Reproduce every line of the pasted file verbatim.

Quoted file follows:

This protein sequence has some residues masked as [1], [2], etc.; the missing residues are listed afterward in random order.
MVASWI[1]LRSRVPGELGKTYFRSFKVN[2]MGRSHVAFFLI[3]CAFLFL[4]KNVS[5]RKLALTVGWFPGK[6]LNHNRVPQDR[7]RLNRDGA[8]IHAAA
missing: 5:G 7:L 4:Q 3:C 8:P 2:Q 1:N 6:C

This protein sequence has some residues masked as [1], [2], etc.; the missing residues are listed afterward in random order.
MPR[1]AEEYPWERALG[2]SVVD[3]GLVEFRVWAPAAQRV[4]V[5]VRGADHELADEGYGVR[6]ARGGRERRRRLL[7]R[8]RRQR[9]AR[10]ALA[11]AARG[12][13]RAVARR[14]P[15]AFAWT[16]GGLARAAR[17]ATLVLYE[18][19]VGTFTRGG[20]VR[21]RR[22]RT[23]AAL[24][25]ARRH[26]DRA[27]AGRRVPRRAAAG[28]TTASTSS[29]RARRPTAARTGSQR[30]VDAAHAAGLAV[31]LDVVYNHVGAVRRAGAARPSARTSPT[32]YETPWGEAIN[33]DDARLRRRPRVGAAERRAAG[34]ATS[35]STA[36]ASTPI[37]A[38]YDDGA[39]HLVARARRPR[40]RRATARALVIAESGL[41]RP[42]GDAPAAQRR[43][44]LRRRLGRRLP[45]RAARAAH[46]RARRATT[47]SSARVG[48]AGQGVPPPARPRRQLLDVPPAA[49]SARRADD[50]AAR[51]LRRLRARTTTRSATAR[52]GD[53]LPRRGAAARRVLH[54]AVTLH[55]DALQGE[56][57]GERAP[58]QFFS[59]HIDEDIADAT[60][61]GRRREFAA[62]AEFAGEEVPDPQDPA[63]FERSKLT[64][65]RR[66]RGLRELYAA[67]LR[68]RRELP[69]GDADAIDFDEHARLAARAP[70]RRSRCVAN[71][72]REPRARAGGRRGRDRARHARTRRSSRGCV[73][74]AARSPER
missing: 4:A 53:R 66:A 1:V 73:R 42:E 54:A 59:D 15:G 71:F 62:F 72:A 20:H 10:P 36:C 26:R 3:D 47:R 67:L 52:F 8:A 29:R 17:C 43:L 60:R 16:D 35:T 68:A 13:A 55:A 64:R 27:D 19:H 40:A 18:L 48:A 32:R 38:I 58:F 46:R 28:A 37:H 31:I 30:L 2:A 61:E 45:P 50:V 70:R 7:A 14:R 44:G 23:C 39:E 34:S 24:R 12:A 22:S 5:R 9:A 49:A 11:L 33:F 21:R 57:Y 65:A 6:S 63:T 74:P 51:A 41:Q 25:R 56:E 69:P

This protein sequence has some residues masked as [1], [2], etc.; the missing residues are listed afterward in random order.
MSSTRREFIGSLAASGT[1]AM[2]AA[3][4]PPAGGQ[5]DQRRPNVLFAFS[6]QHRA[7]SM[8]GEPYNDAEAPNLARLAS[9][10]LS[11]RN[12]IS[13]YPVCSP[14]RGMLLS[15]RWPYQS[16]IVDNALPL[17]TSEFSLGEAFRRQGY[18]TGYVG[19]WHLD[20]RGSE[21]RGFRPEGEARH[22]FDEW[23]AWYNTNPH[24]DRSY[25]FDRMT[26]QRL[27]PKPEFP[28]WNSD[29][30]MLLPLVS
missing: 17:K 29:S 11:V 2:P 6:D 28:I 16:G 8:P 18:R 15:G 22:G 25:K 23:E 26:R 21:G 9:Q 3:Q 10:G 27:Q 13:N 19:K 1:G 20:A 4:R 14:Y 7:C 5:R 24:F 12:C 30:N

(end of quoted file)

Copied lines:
This protein sequence has some residues masked as [1], [2], etc.; the missing residues are listed afterward in random order.
MVASWI[1]LRSRVPGELGKTYFRSFKVN[2]MGRSHVAFFLI[3]CAFLFL[4]KNVS[5]RKLALTVGWFPGK[6]LNHNRVPQDR[7]RLNRDGA[8]IHAAA
missing: 5:G 7:L 4:Q 3:C 8:P 2:Q 1:N 6:C

This protein sequence has some residues masked as [1], [2], etc.; the missing residues are listed afterward in random order.
MPR[1]AEEYPWERALG[2]SVVD[3]GLVEFRVWAPAAQRV[4]V[5]VRGADHELADEGYGVR[6]ARGGRERRRRLL[7]R[8]RRQR[9]AR[10]ALA[11]AARG[12][13]RAVARR[14]P[15]AFAWT[16]GGLARAAR[17]ATLVLYE[18][19]VGTFTRGG[20]VR[21]RR[22]RT[23]AAL[24][25]ARRH[26]DRA[27]AGRRVPRRAAAG[28]TTASTSS[29]RARRPTAARTGSQR[30]VDAAHAAGLAV[31]LDVVYNHVGAVRRAGAARPSARTSPT[32]YETPWGEAIN[33]DDARLRRRPRVGAAERRAAG[34]ATS[35]STA[36]ASTPI[37]A[38]YDDGA[39]HLVARARRPR[40]RRATARALVIAESGL[41]RP[42]GDAPAAQRR[43][44]LRRRLGRRLP[45]RAARAAH[46]RARRATT[47]SSARVG[48]AGQGVPPPARPRRQLLDVPPAA[49]SARRADD[50]AAR[51]LRRLRARTTTRSATAR[52]GD[53]LPRRGAAARRVLH[54]AVTLH[55]DALQGE[56][57]GERAP[58]QFFS[59]HIDEDIADAT[60][61]GRRREFAA[62]AEFAGEEVPDPQDPA[63]FERSKLT[64][65]RR[66]RGLRELYAA[67]LR[68]RRELP[69]GDADAIDFDEHARLAARAP[70]RRSRCVAN[71][72]REPRARAGGRRGRDRARHARTRRSSRGCV[73][74]AARSPER
missing: 4:A 53:R 66:A 1:V 73:R 42:E 54:A 59:D 15:G 71:F 62:F 72:A 20:H 10:P 36:C 26:R 3:D 47:R 67:L 52:F 8:A 29:R 17:C 43:L 60:R 16:D 35:T 68:A 13:A 55:A 64:R 27:D 19:H 40:A 18:L 48:A 32:R 38:I 58:F 46:R 28:A 37:H 31:I 30:L 2:A 61:E 45:P 50:V 70:R 7:A 14:R 44:G 23:C 39:E 34:S 24:R 12:A 22:S 5:R 9:A 49:A 11:L 33:F 21:R 57:Y 65:A 6:S 63:T 74:P 51:A 41:Q 25:R 56:E 69:P

This protein sequence has some residues masked as [1], [2], etc.; the missing residues are listed afterward in random order.
MSSTRREFIGSLAASGT[1]AM[2]AA[3][4]PPAGGQ[5]DQRRPNVLFAFS[6]QHRA[7]SM[8]GEPYNDAEAPNLARLAS[9][10]LS[11]RN[12]IS[13]YPVCSP[14]RGMLLS[15]RWPYQS[16]IVDNALPL[17]TSEFSLGEAFRRQGY[18]TGYVG[19]WHLD[20]RGSE[21]RGFRPEGEARH[22]FDEW[23]AWYNTNPH[24]DRSY[25]FDRMT[26]QRL[27]PKPEFP[28]WNSD[29][30]MLLPLVS
missing: 17:K 29:S 11:V 2:P 6:D 28:I 16:G 8:P 18:R 15:G 22:G 25:K 23:E 26:R 21:G 9:Q 3:Q 10:G 27:Q 13:N 19:K 1:G 20:A 4:R 14:Y 7:C 5:R 24:F 12:C 30:N